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Superficial thrombophlebitis

  • Alternative Names

    Thrombophlebitis - superficial


    The goals of treatment are to reduce pain and inflammation and prevent complications.

    To reduce discomfort and swelling, support stockings and elevation of the affected extremity are recommended. A warm compress to the area may also be helpful.

    A catheter or IV line should be removed if it is shown to have caused the thrombophlebitis.

    Medications to treat superficial thrombophlebitis may include:

    • Nonsteroidal anti-inflammatory drugs (NSAIDs) to reduce inflammation
    • Painkillers

    If deeper clots (deep vein thrombosis) are also present, your provider may prescribe medicines to dissolve an existing clot. Antibiotics are prescribed if you have an infection.

    Surgical removal (phlebectomy), stripping, or sclerotherapy of the affected vein are occasionally needed to treat large varicose veins or to prevent further episodes of thrombophlebitis in high-risk patients.

    Support Groups

    Expectations (prognosis)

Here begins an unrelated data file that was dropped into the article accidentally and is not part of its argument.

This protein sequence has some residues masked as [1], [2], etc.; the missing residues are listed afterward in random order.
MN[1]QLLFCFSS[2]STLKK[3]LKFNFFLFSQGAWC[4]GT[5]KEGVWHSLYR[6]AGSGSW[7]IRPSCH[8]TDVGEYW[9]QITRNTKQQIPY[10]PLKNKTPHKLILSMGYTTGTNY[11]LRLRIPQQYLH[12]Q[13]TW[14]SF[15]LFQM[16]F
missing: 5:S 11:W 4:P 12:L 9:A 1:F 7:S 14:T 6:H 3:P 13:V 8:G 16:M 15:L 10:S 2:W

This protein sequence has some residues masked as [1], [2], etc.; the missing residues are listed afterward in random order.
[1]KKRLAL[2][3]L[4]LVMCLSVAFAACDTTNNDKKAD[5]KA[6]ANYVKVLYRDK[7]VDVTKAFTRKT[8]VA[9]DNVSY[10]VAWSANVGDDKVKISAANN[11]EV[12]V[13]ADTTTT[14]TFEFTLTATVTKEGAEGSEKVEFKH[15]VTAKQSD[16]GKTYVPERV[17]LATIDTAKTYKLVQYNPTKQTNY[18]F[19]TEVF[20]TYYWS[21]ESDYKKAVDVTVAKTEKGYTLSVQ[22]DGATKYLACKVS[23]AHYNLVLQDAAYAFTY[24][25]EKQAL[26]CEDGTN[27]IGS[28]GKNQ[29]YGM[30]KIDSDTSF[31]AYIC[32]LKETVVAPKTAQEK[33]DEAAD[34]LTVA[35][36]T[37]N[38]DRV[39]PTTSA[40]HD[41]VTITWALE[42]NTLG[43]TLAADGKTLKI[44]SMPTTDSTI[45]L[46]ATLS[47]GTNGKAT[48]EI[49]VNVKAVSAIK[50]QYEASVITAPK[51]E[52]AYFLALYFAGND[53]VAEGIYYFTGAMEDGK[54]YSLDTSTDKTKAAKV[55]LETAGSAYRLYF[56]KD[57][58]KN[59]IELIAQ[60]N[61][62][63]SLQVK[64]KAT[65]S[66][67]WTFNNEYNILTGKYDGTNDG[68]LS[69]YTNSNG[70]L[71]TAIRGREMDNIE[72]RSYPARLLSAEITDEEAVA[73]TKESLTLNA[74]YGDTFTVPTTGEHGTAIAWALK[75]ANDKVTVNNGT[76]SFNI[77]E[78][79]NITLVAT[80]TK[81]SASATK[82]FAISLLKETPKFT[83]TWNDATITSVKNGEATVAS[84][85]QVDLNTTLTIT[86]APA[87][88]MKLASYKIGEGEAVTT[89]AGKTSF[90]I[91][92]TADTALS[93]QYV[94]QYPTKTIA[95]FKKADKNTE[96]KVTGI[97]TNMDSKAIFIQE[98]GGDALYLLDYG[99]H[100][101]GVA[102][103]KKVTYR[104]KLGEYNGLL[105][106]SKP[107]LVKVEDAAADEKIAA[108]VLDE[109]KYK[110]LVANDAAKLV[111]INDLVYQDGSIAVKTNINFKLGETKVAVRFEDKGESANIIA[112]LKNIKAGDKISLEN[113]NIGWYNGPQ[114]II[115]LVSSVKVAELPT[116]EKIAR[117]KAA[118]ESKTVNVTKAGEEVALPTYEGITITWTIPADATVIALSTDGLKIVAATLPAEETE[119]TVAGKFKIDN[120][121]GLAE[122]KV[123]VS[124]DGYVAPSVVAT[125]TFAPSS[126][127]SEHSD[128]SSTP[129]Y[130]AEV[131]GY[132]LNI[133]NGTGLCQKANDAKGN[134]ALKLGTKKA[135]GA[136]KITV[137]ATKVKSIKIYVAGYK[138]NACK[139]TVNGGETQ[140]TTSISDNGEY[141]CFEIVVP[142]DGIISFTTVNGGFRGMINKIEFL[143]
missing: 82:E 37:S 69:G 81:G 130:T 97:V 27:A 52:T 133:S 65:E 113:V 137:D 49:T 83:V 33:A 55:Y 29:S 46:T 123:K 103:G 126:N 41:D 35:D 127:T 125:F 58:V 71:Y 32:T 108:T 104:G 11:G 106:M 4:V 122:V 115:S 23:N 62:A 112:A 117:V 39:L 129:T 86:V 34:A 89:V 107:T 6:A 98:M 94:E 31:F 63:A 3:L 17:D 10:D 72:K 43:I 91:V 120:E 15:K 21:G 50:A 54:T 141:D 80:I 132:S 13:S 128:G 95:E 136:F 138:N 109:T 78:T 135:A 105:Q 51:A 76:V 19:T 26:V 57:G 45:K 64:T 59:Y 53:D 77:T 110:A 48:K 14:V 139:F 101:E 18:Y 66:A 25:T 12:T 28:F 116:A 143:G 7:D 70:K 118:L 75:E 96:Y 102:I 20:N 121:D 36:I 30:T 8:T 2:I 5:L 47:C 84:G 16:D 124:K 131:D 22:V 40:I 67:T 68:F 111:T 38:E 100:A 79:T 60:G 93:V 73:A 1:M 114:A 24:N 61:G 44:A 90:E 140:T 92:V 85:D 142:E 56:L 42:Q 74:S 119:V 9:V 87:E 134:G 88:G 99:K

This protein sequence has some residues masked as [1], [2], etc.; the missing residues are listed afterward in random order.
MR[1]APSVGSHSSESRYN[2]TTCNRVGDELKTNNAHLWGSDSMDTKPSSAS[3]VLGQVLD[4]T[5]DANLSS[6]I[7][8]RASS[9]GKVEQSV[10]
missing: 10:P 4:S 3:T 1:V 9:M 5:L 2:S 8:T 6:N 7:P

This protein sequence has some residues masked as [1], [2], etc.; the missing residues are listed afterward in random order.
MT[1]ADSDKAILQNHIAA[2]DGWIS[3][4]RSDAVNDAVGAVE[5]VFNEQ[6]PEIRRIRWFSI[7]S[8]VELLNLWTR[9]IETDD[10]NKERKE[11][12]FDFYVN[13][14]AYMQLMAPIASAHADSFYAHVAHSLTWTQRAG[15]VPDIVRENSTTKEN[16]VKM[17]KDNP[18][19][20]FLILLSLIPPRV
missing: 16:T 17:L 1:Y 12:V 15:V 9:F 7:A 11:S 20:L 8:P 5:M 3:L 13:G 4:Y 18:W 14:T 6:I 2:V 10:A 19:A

Superficial thrombophlebitis is usually a short-term condition that does not lead to complication. Symptoms generally go away in 1 to 2 weeks, but hardness of the vein may remain for much longer.


    Complications of superficial thrombophlebitis are rare. Possible problems may include the following:

    • Infections (cellulitis)
    • Gangrene (tissue death)
    • Septic shock
    • Deep vein thrombosis
    • Pulmonary embolism (often without symptoms)

    Calling your health care provider

    Call for an appointment with your provider if symptoms indicate superficial thrombophlebitis may be present.

    Call your provider if you have been diagnosed with superficial thrombophlebitis and your symptoms do not improve with treatment, or if your symptoms worsen. Call the provider if any new symptoms occur, such as entire limb becoming pale, cold, or swollen, or if chills and fever develop.